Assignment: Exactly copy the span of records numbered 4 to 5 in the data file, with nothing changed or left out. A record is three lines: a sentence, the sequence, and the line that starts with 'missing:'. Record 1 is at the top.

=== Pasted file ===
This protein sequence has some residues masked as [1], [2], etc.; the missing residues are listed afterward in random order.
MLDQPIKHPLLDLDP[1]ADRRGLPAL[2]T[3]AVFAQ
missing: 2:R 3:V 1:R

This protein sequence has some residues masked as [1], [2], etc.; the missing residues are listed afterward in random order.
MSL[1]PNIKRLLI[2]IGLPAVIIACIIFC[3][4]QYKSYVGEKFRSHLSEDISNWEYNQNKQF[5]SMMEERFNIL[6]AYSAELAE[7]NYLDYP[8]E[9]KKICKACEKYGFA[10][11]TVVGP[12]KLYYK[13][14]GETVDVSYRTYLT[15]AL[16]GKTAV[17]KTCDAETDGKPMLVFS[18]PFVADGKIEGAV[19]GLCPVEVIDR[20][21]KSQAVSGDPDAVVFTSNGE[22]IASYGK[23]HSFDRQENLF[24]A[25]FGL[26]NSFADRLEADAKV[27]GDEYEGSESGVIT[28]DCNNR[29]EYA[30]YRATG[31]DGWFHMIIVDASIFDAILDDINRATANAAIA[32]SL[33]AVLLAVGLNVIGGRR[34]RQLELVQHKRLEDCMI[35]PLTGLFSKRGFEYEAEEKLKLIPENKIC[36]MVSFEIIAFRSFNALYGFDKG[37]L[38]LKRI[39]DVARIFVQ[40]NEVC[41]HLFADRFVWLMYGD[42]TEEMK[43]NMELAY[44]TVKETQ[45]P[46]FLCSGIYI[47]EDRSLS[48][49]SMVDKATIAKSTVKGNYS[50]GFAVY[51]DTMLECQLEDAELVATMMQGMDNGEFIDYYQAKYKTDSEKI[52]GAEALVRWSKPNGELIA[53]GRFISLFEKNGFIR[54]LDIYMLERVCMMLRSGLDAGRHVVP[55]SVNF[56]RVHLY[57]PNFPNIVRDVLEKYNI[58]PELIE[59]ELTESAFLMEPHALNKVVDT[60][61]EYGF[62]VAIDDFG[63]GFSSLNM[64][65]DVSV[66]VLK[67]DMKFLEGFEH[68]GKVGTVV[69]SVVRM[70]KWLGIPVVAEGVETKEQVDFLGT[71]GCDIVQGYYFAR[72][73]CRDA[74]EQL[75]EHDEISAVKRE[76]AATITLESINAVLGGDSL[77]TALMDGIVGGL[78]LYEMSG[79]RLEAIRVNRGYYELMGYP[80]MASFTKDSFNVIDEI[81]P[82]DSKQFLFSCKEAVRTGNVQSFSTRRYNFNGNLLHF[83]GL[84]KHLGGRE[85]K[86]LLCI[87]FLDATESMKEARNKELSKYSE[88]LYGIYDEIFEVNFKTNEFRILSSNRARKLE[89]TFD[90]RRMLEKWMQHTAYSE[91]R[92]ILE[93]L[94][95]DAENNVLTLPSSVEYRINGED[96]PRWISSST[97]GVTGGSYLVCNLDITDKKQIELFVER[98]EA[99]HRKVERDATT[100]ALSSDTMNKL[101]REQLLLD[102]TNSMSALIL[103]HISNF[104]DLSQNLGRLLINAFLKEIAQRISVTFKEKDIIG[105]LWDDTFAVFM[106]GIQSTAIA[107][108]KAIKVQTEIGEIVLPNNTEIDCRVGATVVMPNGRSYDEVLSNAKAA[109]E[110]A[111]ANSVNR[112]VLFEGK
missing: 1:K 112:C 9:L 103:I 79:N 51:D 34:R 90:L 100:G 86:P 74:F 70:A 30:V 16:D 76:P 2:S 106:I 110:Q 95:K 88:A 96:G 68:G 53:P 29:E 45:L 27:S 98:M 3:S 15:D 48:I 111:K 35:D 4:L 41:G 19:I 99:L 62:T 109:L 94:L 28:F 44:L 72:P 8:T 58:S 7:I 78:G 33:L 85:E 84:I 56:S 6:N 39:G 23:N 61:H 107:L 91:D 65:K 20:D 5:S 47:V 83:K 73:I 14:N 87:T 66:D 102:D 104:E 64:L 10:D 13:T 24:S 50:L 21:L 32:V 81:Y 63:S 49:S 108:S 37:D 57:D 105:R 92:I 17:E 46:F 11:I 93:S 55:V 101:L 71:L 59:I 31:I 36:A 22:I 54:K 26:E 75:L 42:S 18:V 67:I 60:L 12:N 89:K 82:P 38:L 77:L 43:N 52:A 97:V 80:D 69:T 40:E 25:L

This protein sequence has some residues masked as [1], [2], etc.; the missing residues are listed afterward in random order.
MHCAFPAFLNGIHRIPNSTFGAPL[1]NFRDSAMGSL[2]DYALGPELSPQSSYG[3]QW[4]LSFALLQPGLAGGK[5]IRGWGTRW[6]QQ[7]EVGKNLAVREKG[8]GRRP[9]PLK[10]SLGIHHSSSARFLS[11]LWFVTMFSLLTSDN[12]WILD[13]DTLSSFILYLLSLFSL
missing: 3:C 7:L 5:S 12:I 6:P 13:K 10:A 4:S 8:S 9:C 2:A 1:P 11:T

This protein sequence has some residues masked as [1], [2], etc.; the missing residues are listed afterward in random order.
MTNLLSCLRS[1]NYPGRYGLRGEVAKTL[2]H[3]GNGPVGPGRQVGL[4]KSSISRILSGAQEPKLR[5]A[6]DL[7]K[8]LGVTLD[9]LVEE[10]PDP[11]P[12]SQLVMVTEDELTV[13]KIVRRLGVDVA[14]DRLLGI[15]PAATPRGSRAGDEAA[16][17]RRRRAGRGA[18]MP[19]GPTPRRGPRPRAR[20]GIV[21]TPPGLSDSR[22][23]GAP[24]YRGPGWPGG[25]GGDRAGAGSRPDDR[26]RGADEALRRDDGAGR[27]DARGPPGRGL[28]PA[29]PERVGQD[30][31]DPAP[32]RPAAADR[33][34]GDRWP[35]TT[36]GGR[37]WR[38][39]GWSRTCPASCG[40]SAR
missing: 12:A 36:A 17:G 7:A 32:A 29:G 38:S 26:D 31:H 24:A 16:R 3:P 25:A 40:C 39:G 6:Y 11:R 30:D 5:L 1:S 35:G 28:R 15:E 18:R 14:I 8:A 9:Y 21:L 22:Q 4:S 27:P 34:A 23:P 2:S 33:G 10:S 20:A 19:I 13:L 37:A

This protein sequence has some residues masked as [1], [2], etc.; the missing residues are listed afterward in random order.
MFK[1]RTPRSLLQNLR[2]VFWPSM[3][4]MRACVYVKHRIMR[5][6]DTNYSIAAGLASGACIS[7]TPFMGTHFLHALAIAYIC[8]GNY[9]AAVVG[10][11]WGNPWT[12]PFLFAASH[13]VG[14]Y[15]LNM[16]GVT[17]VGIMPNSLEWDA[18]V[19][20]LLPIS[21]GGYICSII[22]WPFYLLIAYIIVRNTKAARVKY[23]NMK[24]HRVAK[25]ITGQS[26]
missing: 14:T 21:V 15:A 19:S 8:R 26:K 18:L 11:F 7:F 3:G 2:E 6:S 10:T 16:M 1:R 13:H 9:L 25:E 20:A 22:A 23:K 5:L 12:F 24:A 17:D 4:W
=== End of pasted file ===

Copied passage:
This protein sequence has some residues masked as [1], [2], etc.; the missing residues are listed afterward in random order.
MTNLLSCLRS[1]NYPGRYGLRGEVAKTL[2]H[3]GNGPVGPGRQVGL[4]KSSISRILSGAQEPKLR[5]A[6]DL[7]K[8]LGVTLD[9]LVEE[10]PDP[11]P[12]SQLVMVTEDELTV[13]KIVRRLGVDVA[14]DRLLGI[15]PAATPRGSRAGDEAA[16][17]RRRRAGRGA[18]MP[19]GPTPRRGPRPRAR[20]GIV[21]TPPGLSDSR[22][23]GAP[24]YRGPGWPGG[25]GGDRAGAGSRPDDR[26]RGADEALRRDDGAGR[27]DARGPPGRGL[28]PA[29]PERVGQD[30][31]DPAP[32]RPAAADR[33][34]GDRWP[35]TT[36]GGR[37]WR[38][39]GWSRTCPASCG[40]SAR
missing: 12:A 36:A 17:G 7:A 32:A 29:G 38:S 26:D 31:H 24:A 16:R 3:P 25:A 40:C 39:G 6:Y 11:R 30:D 5:L 1:S 35:G 28:R 15:E 18:R 14:I 8:A 9:Y 21:L 22:Q 4:S 27:P 34:A 23:P 2:S 33:G 10:S 20:A 19:I 13:L 37:A

This protein sequence has some residues masked as [1], [2], etc.; the missing residues are listed afterward in random order.
MFK[1]RTPRSLLQNLR[2]VFWPSM[3][4]MRACVYVKHRIMR[5][6]DTNYSIAAGLASGACIS[7]TPFMGTHFLHALAIAYIC[8]GNY[9]AAVVG[10][11]WGNPWT[12]PFLFAASH[13]VG[14]Y[15]LNM[16]GVT[17]VGIMPNSLEWDA[18]V[19][20]LLPIS[21]GGYICSII[22]WPFYLLIAYIIVRNTKAARVKY[23]NMK[24]HRVAK[25]ITGQS[26]
missing: 14:T 21:V 15:A 19:S 8:R 26:K 18:L 11:F 7:F 3:G 2:E 6:S 10:T 16:M 1:R 13:H 9:L 25:E 20:A 22:A 23:K 5:L 12:F 24:A 17:D 4:W